SANTA BARBARA — The young coach has returned to a familiar place full of fresh ideas on how to exert his influence and establish a culture. For Luke Walton, those concepts go beyond mixing in work and fun to create a positive environment. It does not just involve incorporating offensive concepts, such as fluid ball movement, balanced spacing and an up-tempo pace.
For as much as Walton learned in his two years as a Golden State assistant, the biggest lesson will perhaps emerge as soon as the 2016-17 season begins. Then an expected reality will emerge that shows a stark contrast in the talent level between the Lakers’ young core and the Warriors’ championship roster.
So as much as Walton will emphasize the same offensive concepts that made the Warriors such an unstoppable force, he will mostly rely on something else that drove Golden State’s success. Walton spent most of the first week of training camp emphasizing defense. But while Golden State finished eighth in team defensively efficiency, the Lakers ranked nearly last in every defensive statistical category.
Walton sounded confident when he said, “I think we will be a good defensive team.” He listed the acquisition of 7-foot-1 rim protector Timofey Mozgov. Walton touted the team’s “defensive versatility,” ranging from 12-year veteran Luol Deng, third-year forward Julius Randle, second-year forward Larry Nance Jr., third-year forward Tarick Black and rookie swingman Brandon Ingram.
“That’s where we can make a lot of progress,” Walton said. “If we can get after it on defense, that will allow us to get out and run. That’s what we want to do.”
Rarely did the Lakers show such a thing last season.
The Lakers finished 27th out of 30 NBA teams in points allowed (106.9). They ranked last in the NBA in defensive rating, allowing 109.3 points per 100 possessions. They fared 29th in defensive field-goal percentage (47.3%) and 29th in fast-break points allowed (17). They only fared respectable in defensive 3-point field-goal percentage (34.7%).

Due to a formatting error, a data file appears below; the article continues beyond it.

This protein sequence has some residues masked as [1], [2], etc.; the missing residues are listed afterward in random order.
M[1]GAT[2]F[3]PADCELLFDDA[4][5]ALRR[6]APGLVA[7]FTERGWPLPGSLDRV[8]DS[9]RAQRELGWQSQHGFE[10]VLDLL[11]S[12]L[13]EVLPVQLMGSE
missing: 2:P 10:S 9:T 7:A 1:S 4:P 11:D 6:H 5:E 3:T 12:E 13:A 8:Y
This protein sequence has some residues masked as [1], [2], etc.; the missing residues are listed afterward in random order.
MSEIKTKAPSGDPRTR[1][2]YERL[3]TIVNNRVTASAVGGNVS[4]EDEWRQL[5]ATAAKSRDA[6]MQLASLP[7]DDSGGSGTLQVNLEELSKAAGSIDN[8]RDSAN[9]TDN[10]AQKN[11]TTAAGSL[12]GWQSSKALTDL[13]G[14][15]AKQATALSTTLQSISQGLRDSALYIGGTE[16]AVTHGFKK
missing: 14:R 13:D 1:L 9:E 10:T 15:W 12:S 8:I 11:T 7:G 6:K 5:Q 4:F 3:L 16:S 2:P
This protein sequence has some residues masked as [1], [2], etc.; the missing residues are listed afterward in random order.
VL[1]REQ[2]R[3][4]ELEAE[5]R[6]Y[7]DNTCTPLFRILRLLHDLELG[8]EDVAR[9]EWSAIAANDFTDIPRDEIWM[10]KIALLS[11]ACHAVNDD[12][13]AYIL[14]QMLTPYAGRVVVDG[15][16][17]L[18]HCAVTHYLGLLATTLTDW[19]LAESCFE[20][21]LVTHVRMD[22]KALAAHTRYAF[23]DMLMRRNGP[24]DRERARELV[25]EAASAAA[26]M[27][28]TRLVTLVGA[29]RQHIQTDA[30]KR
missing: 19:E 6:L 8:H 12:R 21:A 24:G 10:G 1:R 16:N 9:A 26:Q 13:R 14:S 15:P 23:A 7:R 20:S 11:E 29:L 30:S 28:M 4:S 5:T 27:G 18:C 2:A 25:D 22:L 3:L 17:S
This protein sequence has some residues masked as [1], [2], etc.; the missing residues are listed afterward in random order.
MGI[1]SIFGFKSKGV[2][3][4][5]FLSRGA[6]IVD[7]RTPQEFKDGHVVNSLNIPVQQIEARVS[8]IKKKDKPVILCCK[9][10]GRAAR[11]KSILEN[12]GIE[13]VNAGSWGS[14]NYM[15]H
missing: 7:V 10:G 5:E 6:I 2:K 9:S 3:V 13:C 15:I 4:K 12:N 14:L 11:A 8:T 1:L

The Lakers also averaged only 12.2 fast-break points per game partly because the plodding Roy Hibbert slowed down the Lakers’ youthful speed. The Lakers have held out hope Mozgov can keep up with the pace.
“I think we can be good. It starts with one-on-one defense. You have to be hungry,” Mozgov said. “You have to compete. And you have to show what you can do by yourself and then it comes down to team defense and communication. We work on it everyday.”
It sounds like others are embracing the task.
Lakers guard Jordan Clarkson has sounded encouraged about Walton challenging him to become an elite defender. Walton has told Ingram to pride himself on cementing his effectiveness mostly on defense. And Nance vowed he will elevate his game as well.
“That’s something I’ll shoulder the burden on,” Nance said. “The defensive end will be my end of the floor.”
Yet, the Lakers’ identity for better or worse does not appear to rest on well each player performs on their respective matchups.
“Transition defense and team defense needs to be played as a unit,” Walton said. “It’s not individually having one good defender here and another one here.”
All of which begs the question: will the Lakers actually fulfill this job description? Former Lakers coach Byron Scott emphasized defense after former coach Mike D’Antoni often faced criticism for not spending enough time both teaching those concepts and holding those players accountable. But after the Lakers ranked nearly last in every defensive category during D’Antoni’s second season, the Lakers played nearly just as bad under Scott.
It did not help that the Lakers allowed their offensive inefficiency to affect their enthusiasm both for rushing back on defense and staying organized together.
“It’s about playing for each other on the defensive end. There’s five guys,” Lakers guard D’Angelo Russell said. “The more stops we get, the more we can get out and run. We can be as exciting as we want to be on the offensive end and in transition.”
First things first, though. The Lakers must first become exciting on defense, an area that will likely be the most realistic to emulate from Golden State. Hence, players appreciated Walton explaining in precise detail various defensive concepts, including closing out, rotating, defending off the ball and providing contact.
“That’s where they hung their hat on,” Clarkson said of the Warriors. “The scoring stuff will come. The more stops you get, the more opportunities you get to score.”